The structural determinants of racial/ethnic health inequities have been recognised for many years within communities and by scholars such as W.E.B. du Bois [1,2,3]. In recent decades, the social drivers of health and health inequity have received broader acknowledgment in the health sciences. This includes increased research attention on racism as a health determinant, with compelling international evidence of its myriad effects on the health of individuals, communities, and nations over time and across place [4,5,6]. The relatively rapid development in studies assessing health impacts of discrimination has contributed significantly to understandings of pathways by which racism, as one form of discrimination, impacts negatively on the lives of those marginalised within oppressive racialised social hierarchies, while simultaneously entrenching advantages for those who occupy privileged social positions [4, 6]. Less attention has focused on the ways in which experiences of other discriminations alongside racism may impact health and wellbeing and (re)produce health inequities [7,8,9,10], although key scholars have indicated the importance of research that examines “... the cumulative embodiment of multiple types of discrimination, deprivation, and other harmful exposures” , (p. 942). Our study aims to contribute to this field by exploring the health impacts of racism and other forms of discrimination in Aotearoa/New Zealand.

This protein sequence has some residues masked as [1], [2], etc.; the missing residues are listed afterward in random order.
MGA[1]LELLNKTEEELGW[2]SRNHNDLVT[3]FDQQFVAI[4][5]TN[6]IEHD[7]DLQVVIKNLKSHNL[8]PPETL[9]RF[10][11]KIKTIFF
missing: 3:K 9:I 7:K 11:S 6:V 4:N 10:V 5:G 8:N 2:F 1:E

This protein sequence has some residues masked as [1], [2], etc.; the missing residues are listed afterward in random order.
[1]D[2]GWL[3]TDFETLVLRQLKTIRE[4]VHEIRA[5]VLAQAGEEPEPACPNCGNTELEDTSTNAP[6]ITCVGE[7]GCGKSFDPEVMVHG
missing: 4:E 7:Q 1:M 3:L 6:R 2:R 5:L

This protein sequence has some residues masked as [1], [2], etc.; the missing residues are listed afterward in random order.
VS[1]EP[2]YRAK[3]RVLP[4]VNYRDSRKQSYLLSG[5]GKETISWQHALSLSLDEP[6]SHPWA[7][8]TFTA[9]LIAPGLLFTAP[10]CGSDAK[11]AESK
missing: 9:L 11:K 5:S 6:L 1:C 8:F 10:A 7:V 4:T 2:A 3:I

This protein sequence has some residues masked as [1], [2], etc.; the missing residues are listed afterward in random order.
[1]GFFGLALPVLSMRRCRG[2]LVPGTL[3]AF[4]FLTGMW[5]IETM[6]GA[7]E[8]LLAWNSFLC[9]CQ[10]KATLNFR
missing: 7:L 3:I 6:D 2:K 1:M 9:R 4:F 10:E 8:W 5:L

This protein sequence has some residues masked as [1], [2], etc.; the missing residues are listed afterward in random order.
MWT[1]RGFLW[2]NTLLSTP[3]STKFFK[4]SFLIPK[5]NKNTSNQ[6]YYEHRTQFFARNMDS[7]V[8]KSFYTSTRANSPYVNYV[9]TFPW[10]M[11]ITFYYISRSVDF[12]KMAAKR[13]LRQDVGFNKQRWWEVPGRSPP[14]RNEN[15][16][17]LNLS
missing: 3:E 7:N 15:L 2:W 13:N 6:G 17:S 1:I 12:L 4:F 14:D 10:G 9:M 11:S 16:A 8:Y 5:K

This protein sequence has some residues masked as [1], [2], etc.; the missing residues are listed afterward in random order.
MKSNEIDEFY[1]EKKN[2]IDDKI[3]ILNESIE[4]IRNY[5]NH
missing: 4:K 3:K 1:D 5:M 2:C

This study is influenced by principles drawn from Kaupapa Māori theory [11, 12], Ecosocial theory [4, 9, 13], Critical Race Theory [14, 15], and Intersectionality [16,17,18]. While these theoretical positions have distinct histories and features, they share a focus on connections between peoples and their broader environments and contexts, recognise the complex realities people have within society [9, 11, 14, 15, 17], and are explicit in their commitment to engaging with critical social issues, including oppression and privilege [11, 14]. Drawing on Windsor et al. , oppression is understood “… as a multidimensional and complex hegemonic system developed from social beliefs in group superiority that justify privilege” (p. 22). Discrimination flows from this ‘system’ and is conceptualised in this study in line with the work of Krieger  as “… a socially structured and sanctioned phenomenon, justified by ideology and expressed in interactions among and between individuals and institutions, that maintains privileges for members of dominant groups at the cost of deprivation for others” (p. 650). Discrimination is behavioural, encompassing actions and practices with unfair negative impacts for some social groups and advantages for others [4, 20]. The conceptual framework for this study acknowledges the need to understand the ways in which different types of discriminations operate together, as people are often exposed to multiple and intertwined forms of discrimination within systems of oppression and privilege, related to their perceived group memberships or social position in the broader structure over the lifecourse and inter-generationally [4, 7, 17, 21]. Within this conceptual approach, and aligned with understandings of racialisation , the research gaze is on interrogating processes by which social group memberships and identities become significant in relation to a particular health outcome  through the different, and sometimes simultaneous, forms of discrimination and privilege people experience within an oppressive system, rather than narrowly focusing on the social identities themselves. In this paper, multiple discrimination is used to refer to the experience of multiple forms of discrimination on the basis of more than one grounds, whether this is co-occurring or experienced at different times.